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UK North Sea regulator the Oil and Gas Authority (OGA) has announced its rebranding, and will from today be known instead as the North Sea Transition Authority (NSTA). The change is intended to reflect the authority’s shifted focus to a net-zero strategy, with new activities including emissions monitoring and carbon storage licensing, as well as the UK’s wider strategy to improve its energy independence.  

The decision comes as the UK faces a spike in energy prices that will see household bills rising by as much as £600-£1,000 a year, with the ongoing Ukraine crisis sending oil prices to a seven year high and gas prices up by 28% as of last month

While the UK currently imports the majority of its gas from Norway, and is not overly reliant on Russia for its energy needs, the conflict’s impact on the overall market has still raised concerns over supplies and incentivised industry members to seek ways of increasing self-sufficiency when it comes to energy.  

The need to bolster energy security also comes as warnings over climate change are heightening, with the IPCC’s latest report into climbing temperatures one of the most damning studies yet. 

In this context, the newly dubbed NSTA is stressing the importance of continued investment into the North Sea, with sustainability at the heart of future development plans, to battle what it terms the “energy trilemma” of security, affordability, and sustainability.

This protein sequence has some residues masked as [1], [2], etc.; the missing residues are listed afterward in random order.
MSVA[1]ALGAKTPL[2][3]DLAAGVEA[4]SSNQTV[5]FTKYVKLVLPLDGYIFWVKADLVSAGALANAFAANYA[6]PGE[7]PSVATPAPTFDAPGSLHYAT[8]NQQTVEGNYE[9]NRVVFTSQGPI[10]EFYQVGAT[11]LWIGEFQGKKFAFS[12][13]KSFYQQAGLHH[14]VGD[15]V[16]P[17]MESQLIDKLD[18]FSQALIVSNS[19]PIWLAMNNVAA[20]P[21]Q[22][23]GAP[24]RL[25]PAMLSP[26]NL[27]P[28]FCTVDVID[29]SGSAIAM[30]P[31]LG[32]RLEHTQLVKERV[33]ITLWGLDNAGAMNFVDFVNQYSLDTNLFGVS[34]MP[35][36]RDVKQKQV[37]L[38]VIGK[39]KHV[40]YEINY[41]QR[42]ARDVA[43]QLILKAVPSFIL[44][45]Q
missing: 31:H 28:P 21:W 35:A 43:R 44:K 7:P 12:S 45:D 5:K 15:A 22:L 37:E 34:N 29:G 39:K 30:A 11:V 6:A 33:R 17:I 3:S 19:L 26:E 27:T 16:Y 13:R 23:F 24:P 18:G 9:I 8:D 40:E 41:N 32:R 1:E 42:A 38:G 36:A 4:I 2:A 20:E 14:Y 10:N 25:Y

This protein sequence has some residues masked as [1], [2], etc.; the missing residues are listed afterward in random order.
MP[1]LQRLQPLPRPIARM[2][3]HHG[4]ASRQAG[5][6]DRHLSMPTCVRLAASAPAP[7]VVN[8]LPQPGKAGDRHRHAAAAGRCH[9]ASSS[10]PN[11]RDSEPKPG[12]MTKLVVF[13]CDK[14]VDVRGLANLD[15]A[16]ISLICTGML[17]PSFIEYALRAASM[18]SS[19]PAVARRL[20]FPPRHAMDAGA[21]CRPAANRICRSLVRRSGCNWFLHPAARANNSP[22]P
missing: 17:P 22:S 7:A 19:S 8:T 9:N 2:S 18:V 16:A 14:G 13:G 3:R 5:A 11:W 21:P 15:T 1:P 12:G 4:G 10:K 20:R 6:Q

“We must minimise [our] reliance on imports, which often have a larger carbon footprint,” says Dr Andy Samuel, chief executive of the NSTA in a statement. “We are stewarding a good number of oil and gas developments in line with our net-zero test, ensuring cleaner production, while bolstering energy security and giving the UK options.”  

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By GlobalData

The regulator has also confirmed it will be holding a new North Sea licensing round this year to further support the UK Government’s bid to boost domestic supply, and has said it will be supporting investors to “press ahead” with clean technologies such as carbon capture and storage, platform electrification, and hydrogen. 

The North Sea Transition Deal, signed alongside the government last year, aims to maximise economic recovery of the North Sea, hoped to create as many as 40,000 jobs in new energies by 2030 and unlock as much as £16bn of investment.